The missing thread


Piper’s unique blend of topography and Romantic Modernism can be seen in the 1961 gouache and collage, Pointe du Château (Image: © Christie's Images)

John Piper (1903-92) is big business these days with his predominantly topographical paintings selling for higher and higher prices. It is thus not surprising that The Art of John Piper, a lavish monograph, is co-published by the Portland Gallery in London’s West End and was launched with a fine exhibition of Piper’s work which included major loans from private collections. His prints are more widely affordable, and their decorative and atmospheric linearity makes them perennially popular. Piper is interesting as a radical Abstract artist who bucked the trend and started painting Neo-Romantic ruins and churches because they captured his imagination. This self-consciously “old-fashioned” subject matter was hugely enlivened by a passionate interest in surface texture and a thorough understanding of the pictorial dynamics of abstraction. In effect, Piper jazzed up the topographical tradition with an inventive use of Modernism, employing collage and photography in his paintings and prints, and directing his substantial design skills to the production of stained glass, ceramics, tapestries and a wide range of applied art.

Piper’s output was so prodigious and so various—I am glancing at a length of fabric he designed as I write this—that no one book has attempted to embrace it all. Frances Spalding published a dazzling double biography of John and his wife Myfanwy in 2009 but, because the emphasis in that book was on their lives, there was little room for sustained analysis of Piper’s art. There have been short books on Piper’s work since John Betjeman wrote his text for Penguin’s Modern Painters series in 1944, and dozens of catalogues on all aspects of his creativity—to date there have been three editions of his print catalogue raisonné—but this new volume is the first book to survey and comment on his whole oeuvre. David Fraser Jenkins has curated numerous exhibitions of Piper’s work, including the 1983 retrospective at the Tate, and written extensively about the artist. He knows the work intimately, and when I was asked to read an early draft of his book in 2013, it was his authoritative understanding which permeated the writing. What was more difficult was making a coherent whole out of a disparate mass of new material and illuminating critical insights. Hugh Fowler-Wright, another Piper scholar of more than 20 years’ experience, joined Fraser Jenkins in this challenging task, and they have clearly worked well together, for the result is a triumph. This is the Piper book that his admirers have been waiting for.

Piper’s grandson Luke contributes a foreword, setting the scene from his grandfather’s cottage at Garn Fawr in Pembrokeshire. Wales was one of the well-springs of Piper’s inspiration, first discovered in the 1930s and constantly refreshing his vision. The Piper family evidently approve of this book, which (in Luke’s words) “faithfully and eloquently reconstructs with great detail, accuracy and knowledge a comprehensive portrait of John Piper”. Luke goes on: “It provides us with the very fabric for understanding the connection between what we see and what we feel in respect to his artistic legacy. It is the missing thread to the sense of place and inspiration to his vision of design…” These are large claims, but they are vigorously substantiated by this compelling text. The book is literally weighty, being best read on a tabletop or lectern, but is handsomely designed and generously illustrated. (The beautiful endpapers reproduce a screen-printed textile Piper designed in 1955 for the Lancashire company David Whitehead, based on a church monument at Exton in the county of Rutland.) Fraser Jenkins locates the heart of Piper’s work in his abiding love for church architecture and for the stone from which these buildings were made. Piper depicted many buildings, interior and exterior, but he also painted rocks in the wild, limestone caves and mountains. This attention to the most enduring of building materials signals Piper’s understanding of the fundamentals of art and civilisation. His own art is built on rock: it will last.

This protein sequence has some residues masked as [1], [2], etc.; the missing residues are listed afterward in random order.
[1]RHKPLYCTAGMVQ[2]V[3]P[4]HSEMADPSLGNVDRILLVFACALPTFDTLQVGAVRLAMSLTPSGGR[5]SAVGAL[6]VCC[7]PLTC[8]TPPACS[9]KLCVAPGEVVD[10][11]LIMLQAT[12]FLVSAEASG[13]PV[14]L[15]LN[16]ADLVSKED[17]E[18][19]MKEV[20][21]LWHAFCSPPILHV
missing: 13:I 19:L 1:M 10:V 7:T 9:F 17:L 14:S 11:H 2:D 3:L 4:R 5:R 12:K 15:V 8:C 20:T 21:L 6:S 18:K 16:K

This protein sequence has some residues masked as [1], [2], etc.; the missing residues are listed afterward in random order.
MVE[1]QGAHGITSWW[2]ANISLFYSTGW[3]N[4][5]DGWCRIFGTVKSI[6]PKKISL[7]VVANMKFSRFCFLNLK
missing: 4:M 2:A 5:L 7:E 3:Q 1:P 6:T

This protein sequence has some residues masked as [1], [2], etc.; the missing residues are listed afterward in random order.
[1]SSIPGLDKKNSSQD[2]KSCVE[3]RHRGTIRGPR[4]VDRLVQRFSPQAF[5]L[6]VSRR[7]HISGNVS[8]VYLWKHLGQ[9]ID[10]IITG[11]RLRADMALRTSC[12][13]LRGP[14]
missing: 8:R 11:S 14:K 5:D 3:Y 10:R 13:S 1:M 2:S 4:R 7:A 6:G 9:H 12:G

• Andrew Lambirth is a freelance writer, critic and curator. He was the art critic of the Spectator from 2002 to 2014. His most recent book is the catalogue raisonné of paintings by Brian Rice (Sansom & Company)

The Art of John Piper

David Fraser Jenkins and Hugh Fowler-Wright

Unicorn Press, 500pp, £45 (hb)